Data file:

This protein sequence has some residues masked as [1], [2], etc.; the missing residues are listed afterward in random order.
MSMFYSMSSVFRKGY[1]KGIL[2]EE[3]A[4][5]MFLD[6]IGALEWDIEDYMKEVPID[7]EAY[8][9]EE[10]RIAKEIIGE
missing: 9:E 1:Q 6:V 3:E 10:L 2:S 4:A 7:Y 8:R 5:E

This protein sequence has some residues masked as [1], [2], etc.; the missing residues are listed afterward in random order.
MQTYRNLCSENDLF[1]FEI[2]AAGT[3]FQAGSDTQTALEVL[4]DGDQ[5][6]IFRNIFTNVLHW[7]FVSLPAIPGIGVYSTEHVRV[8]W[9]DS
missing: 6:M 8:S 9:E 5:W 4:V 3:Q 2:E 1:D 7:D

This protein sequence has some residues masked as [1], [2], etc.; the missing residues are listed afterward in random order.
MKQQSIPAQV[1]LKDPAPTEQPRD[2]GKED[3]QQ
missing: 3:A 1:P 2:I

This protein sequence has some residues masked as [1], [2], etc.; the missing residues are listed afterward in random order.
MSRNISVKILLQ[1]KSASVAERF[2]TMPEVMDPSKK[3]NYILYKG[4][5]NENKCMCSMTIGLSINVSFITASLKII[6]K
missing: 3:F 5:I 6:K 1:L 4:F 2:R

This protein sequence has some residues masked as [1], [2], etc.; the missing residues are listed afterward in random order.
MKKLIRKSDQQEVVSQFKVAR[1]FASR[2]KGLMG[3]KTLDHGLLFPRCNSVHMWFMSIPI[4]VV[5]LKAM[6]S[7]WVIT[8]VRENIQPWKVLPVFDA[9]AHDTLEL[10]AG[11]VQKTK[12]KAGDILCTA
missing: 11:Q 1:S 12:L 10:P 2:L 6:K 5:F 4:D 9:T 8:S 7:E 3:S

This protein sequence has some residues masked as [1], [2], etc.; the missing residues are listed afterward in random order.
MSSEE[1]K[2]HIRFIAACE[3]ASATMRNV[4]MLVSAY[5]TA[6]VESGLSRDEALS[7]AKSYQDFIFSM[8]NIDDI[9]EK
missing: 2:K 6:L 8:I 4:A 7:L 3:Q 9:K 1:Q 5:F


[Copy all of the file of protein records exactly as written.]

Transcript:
This protein sequence has some residues masked as [1], [2], etc.; the missing residues are listed afterward in random order.
MSMFYSMSSVFRKGY[1]KGIL[2]EE[3]A[4][5]MFLD[6]IGALEWDIEDYMKEVPID[7]EAY[8][9]EE[10]RIAKEIIGE
missing: 9:E 1:Q 6:V 3:E 10:L 2:S 4:A 7:Y 8:R 5:E

This protein sequence has some residues masked as [1], [2], etc.; the missing residues are listed afterward in random order.
MQTYRNLCSENDLF[1]FEI[2]AAGT[3]FQAGSDTQTALEVL[4]DGDQ[5][6]IFRNIFTNVLHW[7]FVSLPAIPGIGVYSTEHVRV[8]W[9]DS
missing: 6:M 8:S 9:E 5:W 4:V 3:Q 2:E 1:D 7:D

This protein sequence has some residues masked as [1], [2], etc.; the missing residues are listed afterward in random order.
MKQQSIPAQV[1]LKDPAPTEQPRD[2]GKED[3]QQ
missing: 3:A 1:P 2:I

This protein sequence has some residues masked as [1], [2], etc.; the missing residues are listed afterward in random order.
MSRNISVKILLQ[1]KSASVAERF[2]TMPEVMDPSKK[3]NYILYKG[4][5]NENKCMCSMTIGLSINVSFITASLKII[6]K
missing: 3:F 5:I 6:K 1:L 4:F 2:R

This protein sequence has some residues masked as [1], [2], etc.; the missing residues are listed afterward in random order.
MKKLIRKSDQQEVVSQFKVAR[1]FASR[2]KGLMG[3]KTLDHGLLFPRCNSVHMWFMSIPI[4]VV[5]LKAM[6]S[7]WVIT[8]VRENIQPWKVLPVFDA[9]AHDTLEL[10]AG[11]VQKTK[12]KAGDILCTA
missing: 11:Q 1:S 12:L 10:P 2:L 6:K 5:F 4:D 9:T 8:S 7:E 3:S

This protein sequence has some residues masked as [1], [2], etc.; the missing residues are listed afterward in random order.
MSSEE[1]K[2]HIRFIAACE[3]ASATMRNV[4]MLVSAY[5]TA[6]VESGLSRDEALS[7]AKSYQDFIFSM[8]NIDDI[9]EK
missing: 2:K 6:L 8:I 4:A 7:L 3:Q 9:K 1:Q 5:F